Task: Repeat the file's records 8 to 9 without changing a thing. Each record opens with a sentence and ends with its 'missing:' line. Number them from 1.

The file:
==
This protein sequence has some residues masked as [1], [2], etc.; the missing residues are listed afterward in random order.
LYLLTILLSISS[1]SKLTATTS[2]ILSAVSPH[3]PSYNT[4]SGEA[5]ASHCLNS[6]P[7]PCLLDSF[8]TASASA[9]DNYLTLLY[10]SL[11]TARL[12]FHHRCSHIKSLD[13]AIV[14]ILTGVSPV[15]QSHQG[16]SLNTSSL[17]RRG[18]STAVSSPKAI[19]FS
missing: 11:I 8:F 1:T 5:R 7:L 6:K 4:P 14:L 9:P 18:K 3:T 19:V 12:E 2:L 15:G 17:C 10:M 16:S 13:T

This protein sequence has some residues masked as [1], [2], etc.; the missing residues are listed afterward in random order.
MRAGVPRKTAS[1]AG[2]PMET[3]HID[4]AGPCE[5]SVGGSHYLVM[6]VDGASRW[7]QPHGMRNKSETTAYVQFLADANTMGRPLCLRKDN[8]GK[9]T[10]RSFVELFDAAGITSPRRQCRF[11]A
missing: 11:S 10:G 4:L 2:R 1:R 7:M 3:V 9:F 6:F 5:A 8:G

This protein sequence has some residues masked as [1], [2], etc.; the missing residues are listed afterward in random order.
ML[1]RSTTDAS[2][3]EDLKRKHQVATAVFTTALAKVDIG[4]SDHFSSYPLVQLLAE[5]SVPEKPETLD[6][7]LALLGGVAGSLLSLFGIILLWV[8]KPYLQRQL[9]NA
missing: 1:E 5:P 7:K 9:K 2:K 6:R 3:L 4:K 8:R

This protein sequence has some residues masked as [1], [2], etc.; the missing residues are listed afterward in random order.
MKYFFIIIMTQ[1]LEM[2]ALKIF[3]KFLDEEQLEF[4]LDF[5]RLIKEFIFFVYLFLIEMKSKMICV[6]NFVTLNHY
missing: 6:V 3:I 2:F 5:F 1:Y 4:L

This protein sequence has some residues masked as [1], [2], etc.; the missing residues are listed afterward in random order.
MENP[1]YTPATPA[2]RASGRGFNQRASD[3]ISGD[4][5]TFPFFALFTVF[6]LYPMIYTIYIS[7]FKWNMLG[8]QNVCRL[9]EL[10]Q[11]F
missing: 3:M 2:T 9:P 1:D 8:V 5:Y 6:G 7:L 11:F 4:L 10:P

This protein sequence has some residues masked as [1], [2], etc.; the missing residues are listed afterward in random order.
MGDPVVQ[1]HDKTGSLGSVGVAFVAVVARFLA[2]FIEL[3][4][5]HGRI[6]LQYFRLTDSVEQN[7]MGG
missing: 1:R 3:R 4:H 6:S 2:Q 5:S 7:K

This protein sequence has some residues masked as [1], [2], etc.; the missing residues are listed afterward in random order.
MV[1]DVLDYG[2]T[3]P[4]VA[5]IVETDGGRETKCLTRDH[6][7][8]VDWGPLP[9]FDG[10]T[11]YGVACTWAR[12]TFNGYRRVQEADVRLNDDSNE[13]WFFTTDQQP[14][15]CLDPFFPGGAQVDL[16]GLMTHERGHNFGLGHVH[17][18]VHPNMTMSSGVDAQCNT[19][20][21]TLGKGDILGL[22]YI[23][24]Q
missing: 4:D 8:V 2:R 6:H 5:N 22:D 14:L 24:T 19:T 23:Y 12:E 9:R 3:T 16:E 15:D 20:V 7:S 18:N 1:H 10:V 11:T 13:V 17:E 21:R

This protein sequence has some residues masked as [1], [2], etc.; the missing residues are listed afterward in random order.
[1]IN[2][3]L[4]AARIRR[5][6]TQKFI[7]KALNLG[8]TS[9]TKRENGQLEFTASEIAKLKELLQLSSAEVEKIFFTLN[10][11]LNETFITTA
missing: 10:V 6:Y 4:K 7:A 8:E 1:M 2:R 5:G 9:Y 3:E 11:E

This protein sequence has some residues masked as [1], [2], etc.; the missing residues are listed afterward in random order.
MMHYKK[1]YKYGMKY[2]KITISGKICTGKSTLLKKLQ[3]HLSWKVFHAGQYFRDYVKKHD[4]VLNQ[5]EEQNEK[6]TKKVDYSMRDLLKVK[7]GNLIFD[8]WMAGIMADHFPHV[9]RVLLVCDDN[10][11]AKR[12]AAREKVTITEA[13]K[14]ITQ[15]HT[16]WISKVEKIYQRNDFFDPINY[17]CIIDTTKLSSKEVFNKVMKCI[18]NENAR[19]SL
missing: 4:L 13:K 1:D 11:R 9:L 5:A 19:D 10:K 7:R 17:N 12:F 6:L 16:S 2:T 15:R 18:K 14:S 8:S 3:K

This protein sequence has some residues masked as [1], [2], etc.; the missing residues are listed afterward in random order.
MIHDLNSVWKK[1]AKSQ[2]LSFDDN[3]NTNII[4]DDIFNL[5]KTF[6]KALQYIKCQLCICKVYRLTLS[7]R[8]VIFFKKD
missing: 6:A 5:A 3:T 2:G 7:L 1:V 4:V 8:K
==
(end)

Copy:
This protein sequence has some residues masked as [1], [2], etc.; the missing residues are listed afterward in random order.
[1]IN[2][3]L[4]AARIRR[5][6]TQKFI[7]KALNLG[8]TS[9]TKRENGQLEFTASEIAKLKELLQLSSAEVEKIFFTLN[10][11]LNETFITTA
missing: 10:V 6:Y 4:K 7:A 8:E 1:M 2:R 5:G 9:Y 3:E 11:E

This protein sequence has some residues masked as [1], [2], etc.; the missing residues are listed afterward in random order.
MMHYKK[1]YKYGMKY[2]KITISGKICTGKSTLLKKLQ[3]HLSWKVFHAGQYFRDYVKKHD[4]VLNQ[5]EEQNEK[6]TKKVDYSMRDLLKVK[7]GNLIFD[8]WMAGIMADHFPHV[9]RVLLVCDDN[10][11]AKR[12]AAREKVTITEA[13]K[14]ITQ[15]HT[16]WISKVEKIYQRNDFFDPINY[17]CIIDTTKLSSKEVFNKVMKCI[18]NENAR[19]SL
missing: 4:L 13:K 1:D 11:R 9:L 5:A 19:D 10:K 7:R 17:N 12:F 6:L 16:S 2:T 15:R 18:K 14:S 8:S 3:K